The project as such not so much but a mathematician might want to look at the reformulated theory and tell philosophers and physicists whether the goals of expressiveness and elegance are met. That is called interdisciplinary research.

2 weekslyvr
Quote 2 Up 1 Down Report
8. Top Mathematician
gwfo
[...]

It sounds dumb and not worth the time to look into. You’ll have better luck on reddit.

Maudlin does not argue against a mathematical notion, he argues against the suitability of a mathematical notion in the context of a physical theory. The point is this: The basic notions of the mathematical theory in which physics is formulated do have metaphysical implications if taken literally. This is what leads some physicists to think that time is not real or that the direction of time is not necessarily the way we experience it. This contradicts common sense and observed reality. If we manage to reformulate the technical apparatus in a way that preserves its expressive power and elegance but that also allows for our common sense notions to survive a literal reading of the mathematical theory, then we have an argument for the reality of time and against its irreality.

The universe does not care about human senses of "common sense" which are biased towards a very narrow spectrum of macroscopic phenomena. Basing an entire approach to understanding physics on such a premise is doomed to failure, because much of what physics attempts to describe is outside that narrow spectrum.

A physicist or mathematician would know that.

2 weeksgwfo
Quote 8 Up 1 Down Report
9. Top Mathematician
unkd
[...]

Maudlin does not argue against a mathematical notion, he argues against the suitability of a mathematical notion in the context of a physical theory. The point is this: The basic notions of the mathematical theory in which physics is formulated do have metaphysical implications if taken literally. This is what leads some physicists to think that time is not real or that the direction of time is not necessarily the way we experience it. This contradicts common sense and observed reality. If we manage to reformulate the technical apparatus in a way that preserves its expressive power and elegance but that also allows for our common sense notions to survive a literal reading of the mathematical theory, then we have an argument for the reality of time and against its irreality.

The universe does not care about human senses of "common sense" which are biased towards a very narrow spectrum of macroscopic phenomena. Basing an entire approach to understanding physics on such a premise is doomed to failure, because much of what physics attempts to describe is outside that narrow spectrum.

A physicist or mathematician would know that.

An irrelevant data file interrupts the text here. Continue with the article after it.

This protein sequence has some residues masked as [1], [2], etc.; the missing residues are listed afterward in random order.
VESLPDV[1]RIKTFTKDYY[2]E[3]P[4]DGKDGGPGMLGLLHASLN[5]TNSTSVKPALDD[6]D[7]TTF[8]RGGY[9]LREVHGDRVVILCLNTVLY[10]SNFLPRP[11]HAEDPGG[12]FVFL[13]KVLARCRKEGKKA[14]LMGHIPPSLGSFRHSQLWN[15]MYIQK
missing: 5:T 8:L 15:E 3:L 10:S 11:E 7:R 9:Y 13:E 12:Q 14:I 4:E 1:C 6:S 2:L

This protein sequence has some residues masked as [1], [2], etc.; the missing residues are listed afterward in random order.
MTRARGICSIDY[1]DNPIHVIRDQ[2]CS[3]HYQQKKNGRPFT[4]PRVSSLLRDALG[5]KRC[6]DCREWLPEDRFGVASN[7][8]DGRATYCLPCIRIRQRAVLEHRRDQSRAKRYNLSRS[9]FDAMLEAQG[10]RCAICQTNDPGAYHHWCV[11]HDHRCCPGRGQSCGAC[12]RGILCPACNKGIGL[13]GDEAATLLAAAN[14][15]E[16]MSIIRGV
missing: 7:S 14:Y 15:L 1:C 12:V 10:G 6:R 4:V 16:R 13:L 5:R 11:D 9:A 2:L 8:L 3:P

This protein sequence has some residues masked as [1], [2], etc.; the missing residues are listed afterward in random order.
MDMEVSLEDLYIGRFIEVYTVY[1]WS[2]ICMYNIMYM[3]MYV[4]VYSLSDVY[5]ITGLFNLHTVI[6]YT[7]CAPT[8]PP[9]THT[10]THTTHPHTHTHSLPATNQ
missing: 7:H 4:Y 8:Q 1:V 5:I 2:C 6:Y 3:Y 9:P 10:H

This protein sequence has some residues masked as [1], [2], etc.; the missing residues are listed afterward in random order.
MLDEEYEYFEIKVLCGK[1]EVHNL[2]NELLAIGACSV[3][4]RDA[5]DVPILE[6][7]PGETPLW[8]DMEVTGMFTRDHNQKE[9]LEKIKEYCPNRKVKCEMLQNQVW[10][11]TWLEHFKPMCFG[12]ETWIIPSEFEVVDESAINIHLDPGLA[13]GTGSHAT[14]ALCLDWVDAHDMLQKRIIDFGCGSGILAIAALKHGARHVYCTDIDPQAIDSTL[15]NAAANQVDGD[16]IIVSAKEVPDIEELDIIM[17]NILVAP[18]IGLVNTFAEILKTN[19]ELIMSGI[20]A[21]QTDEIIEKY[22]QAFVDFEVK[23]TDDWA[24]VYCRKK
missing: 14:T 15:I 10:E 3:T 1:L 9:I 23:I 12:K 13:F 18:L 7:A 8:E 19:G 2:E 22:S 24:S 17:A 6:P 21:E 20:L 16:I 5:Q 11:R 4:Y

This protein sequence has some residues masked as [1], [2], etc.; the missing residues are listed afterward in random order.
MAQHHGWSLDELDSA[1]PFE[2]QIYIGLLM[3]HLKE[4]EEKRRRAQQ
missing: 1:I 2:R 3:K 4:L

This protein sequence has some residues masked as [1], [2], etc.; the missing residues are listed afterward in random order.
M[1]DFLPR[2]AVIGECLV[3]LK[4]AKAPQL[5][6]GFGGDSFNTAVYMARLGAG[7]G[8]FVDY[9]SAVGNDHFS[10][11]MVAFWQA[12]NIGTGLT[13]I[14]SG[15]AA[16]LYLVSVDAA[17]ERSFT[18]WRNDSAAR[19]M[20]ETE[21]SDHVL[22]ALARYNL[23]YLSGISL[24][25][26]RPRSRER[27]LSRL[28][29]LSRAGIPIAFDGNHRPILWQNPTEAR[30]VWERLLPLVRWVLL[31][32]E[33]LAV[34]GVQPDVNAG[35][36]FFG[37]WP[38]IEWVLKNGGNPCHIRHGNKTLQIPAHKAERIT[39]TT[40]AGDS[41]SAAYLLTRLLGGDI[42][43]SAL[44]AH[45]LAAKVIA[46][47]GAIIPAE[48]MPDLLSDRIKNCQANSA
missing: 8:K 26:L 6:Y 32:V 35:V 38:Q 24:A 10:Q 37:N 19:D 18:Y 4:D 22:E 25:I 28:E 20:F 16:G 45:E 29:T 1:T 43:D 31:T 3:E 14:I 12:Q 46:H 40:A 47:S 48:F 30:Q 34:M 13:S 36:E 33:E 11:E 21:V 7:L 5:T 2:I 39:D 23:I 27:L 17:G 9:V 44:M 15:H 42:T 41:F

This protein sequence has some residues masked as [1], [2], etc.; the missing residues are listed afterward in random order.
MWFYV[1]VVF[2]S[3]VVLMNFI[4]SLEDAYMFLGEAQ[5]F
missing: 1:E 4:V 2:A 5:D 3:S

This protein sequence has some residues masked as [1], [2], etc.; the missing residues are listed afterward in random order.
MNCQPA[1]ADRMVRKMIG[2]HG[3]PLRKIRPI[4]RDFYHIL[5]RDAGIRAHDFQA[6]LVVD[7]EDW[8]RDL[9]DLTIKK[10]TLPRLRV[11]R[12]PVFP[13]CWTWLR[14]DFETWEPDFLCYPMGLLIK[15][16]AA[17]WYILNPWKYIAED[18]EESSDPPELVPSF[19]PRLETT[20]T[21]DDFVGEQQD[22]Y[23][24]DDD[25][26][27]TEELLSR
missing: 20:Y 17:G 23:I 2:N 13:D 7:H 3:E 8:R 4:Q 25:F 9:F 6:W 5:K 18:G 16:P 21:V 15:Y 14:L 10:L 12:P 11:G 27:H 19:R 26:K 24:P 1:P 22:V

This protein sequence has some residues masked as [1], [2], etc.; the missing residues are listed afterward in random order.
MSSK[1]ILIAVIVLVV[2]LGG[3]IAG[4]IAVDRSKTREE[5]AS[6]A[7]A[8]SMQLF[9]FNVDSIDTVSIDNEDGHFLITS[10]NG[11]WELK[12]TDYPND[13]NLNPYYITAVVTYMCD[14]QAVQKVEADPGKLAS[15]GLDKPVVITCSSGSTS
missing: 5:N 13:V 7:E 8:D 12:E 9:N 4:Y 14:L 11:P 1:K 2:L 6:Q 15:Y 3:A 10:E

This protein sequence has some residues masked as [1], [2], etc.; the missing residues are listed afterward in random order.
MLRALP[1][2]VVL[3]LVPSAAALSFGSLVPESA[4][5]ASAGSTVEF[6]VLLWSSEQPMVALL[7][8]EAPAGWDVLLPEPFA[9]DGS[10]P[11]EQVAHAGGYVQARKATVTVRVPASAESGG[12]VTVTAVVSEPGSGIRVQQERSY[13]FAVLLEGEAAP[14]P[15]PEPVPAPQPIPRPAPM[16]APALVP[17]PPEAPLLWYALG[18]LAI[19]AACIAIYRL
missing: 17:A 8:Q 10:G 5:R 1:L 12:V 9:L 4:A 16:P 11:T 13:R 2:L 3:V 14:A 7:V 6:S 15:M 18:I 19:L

Yes plus common sense varies across cultures and eras.

How does Maudlin’s program further physics? Does it slow for new calculations ? Or new predictions or understandings?

What is the point of it?

2 weeksunkd
Quote 2 Up 0 Down Report
10. Top Mathematician

Has anyone here read Tim Maudlin's New Foundations for Physical Geometry: The Theory of Linear Structures?

Has Maudlin really devised a brand new geometry? What does it accomplish?

I believe he is a philosopher?

It seems Maudlin is quite verbose and drones on and on, but where does he say anything new or add anything? What is the novel Maudlin principle or postulate or prediction or equation?

Quote 3 Up 1 Down Report
11. Top Mathematician
lyvr

What a dumb commentary. Math syndrome detected. The point is that substantive conclusions are drawn from the mathematical apparatus. And the apparatus itself can in all likelihood reformulated.

Let me spell it out for you: There is no place for the direction of time in our best mathematically formulated theories. That runs counter to what we observe and common sense. Common sense is not some bad notion, it can change, is open to revision, informed partially by scientific discovery and so on. You could say it is common sense that the earth orbits around the sun, despite the commonly used phrase "the sun is rising".

If you would actually pay some attention and not just repeat what others have told you, you would know that there is potentially a myriad ways to mathematically model certain phenomena. And you would know, qua being alive and thinking, that mathematicians, physicists and philosophers are in different albeit overlapping disciplines. It is not the job of the mathematician to say something substantial about physical reality. Physicists and philosophers try to do that. We have reached a level of advancement in physics where more and more things simply cannot be tested anymore because we cannot keep building bigger and bigger particle accelerators. We thus have to rely more and more on abductive reasoning that weighs the theoretical and commonsensical appeal of theories against each other.